affectation

All Noun
3,234 examples (0.06 sec)
  • And yet the latter felt that there was no affectation about all this. Cited from Don Orsino, by F. Marion Crawford
  • He has no need for affectation, having been born into the upper classes of London society.
  • This would sound like affectation to others, but will not to you. Cited from Letters of Horace Walpole, Vol. II, by Horace Walpole
  • Come, come now, not so many affectations: for the lost time, how much do you want? Cited from The Grip of Desire, by Hector France
  • Besides, he is always very well dressed, though he has no affectations. Cited from A Roman Singer, by F. Marion Crawford
  • The reading, though free from affectation, was not by any means in the best style. Cited from American Scenes, and Christian Slavery, by Ebenezer Davies
  • He had so many natural interests that he had no affectations. Cited from The Song of the Lark, Willa Cather
  • When she was with him, when his steady eyes looked down at her, small affectations fell away. Cited from K, by Mary Roberts Rinehart
  • Call people and things by their right names, and avoid affectations of all kinds. Cited from Frost's Laws, by Sarah Annie Frost
  • One often makes the mistake of thinking people affected when there is no affectation about them. Cited from Macleod of Dare, by William Black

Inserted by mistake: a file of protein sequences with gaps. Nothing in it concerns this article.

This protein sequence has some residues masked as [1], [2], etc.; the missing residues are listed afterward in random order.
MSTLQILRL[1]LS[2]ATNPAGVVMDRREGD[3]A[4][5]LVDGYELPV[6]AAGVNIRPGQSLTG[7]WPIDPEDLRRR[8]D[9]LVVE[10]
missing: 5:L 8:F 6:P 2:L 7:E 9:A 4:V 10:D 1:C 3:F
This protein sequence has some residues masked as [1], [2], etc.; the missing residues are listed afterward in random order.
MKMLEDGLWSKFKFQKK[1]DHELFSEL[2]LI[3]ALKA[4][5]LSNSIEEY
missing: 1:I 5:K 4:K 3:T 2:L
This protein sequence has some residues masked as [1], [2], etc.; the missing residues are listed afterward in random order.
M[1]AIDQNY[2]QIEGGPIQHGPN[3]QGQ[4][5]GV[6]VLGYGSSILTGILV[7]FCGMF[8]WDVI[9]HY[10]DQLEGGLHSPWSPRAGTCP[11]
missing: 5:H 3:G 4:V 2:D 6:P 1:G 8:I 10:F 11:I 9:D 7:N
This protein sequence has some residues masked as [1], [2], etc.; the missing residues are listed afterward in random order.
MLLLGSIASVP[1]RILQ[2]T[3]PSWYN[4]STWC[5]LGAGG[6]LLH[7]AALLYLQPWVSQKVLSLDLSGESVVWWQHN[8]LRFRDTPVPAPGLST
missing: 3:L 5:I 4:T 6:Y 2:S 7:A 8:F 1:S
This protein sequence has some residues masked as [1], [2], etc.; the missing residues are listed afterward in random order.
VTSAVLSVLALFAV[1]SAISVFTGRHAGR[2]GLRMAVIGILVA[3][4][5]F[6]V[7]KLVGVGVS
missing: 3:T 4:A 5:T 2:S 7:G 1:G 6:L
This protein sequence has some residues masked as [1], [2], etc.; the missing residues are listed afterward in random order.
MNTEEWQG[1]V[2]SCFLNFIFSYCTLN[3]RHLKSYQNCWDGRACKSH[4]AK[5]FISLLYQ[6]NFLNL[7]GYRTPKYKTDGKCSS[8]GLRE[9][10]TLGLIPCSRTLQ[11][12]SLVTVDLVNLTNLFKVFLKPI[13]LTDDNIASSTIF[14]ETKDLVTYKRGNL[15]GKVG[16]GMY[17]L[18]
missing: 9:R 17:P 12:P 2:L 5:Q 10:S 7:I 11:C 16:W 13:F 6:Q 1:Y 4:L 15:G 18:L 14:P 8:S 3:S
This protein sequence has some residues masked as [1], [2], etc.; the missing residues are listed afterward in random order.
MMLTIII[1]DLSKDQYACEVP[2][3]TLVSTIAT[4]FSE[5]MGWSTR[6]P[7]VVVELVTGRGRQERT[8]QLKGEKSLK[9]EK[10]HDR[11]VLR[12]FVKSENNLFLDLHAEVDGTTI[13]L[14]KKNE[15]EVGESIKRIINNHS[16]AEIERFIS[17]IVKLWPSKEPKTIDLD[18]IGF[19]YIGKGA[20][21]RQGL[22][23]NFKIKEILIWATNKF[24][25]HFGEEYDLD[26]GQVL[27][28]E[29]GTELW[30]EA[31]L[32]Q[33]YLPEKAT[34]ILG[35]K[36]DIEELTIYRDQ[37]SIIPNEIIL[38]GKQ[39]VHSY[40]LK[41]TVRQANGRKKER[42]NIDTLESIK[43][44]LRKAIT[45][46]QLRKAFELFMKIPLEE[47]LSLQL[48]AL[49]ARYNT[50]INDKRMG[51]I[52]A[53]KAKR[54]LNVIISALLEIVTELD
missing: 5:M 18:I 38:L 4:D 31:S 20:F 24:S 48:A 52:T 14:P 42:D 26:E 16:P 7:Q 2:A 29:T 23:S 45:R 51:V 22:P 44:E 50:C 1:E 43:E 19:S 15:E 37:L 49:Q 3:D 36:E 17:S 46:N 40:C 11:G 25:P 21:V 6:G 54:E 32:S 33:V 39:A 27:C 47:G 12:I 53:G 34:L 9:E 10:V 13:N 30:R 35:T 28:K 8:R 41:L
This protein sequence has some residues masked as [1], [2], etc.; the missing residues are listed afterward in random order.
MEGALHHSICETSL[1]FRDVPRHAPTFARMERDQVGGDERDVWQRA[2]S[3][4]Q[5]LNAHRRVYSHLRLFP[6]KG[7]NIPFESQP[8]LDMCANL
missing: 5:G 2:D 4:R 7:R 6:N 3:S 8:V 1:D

• No one who knew him would tax him with affectation. Cited from The Atlantic Monthly, Vol. 10, No. 58, Aug, 1862
  • Nor was it to her alone that he permitted this affectation of love. Cited from The Bow of Orange Ribbon, by Amelia E. Barr
  • She sat down at once on the edge of a chair, without any affectation of ceremony. Cited from Superfluous Man and Others, by Ivan Turgenev
  • In Christian Europe the use of the title emperor was more than an affectation.
  • I do not say this with any affectation, because I understand fully your feelings upon that matter. Cited from Modern Eloquence: Vol II, After-Dinner Speeches E-O, by Various
  • To me he appeared to have a great deal of affectation. Cited from Clarissa, Volume 4 (of 9), by Samuel Richardson
  • She is a dear child and as free from affectation as you yourself. Cited from Molly Brown's Orchard Home, by Nell Speed
  • But might she not despise as affectation in him what came natural to herself? Cited from A Christmas Garland, by Max Beerbohm
  • There he still talked of her departure, but his affectations were now broken by real feeling. Cited from Olive, by Dinah Maria Craik (AKA Dinah Maria Mulock)
  • He has been accused of many things, but never of affectation. Cited from Among Famous Books, by John Kelman
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Words starting with affectation

Meaning of affectation

  • noun A deliberate pretense or exaggerated display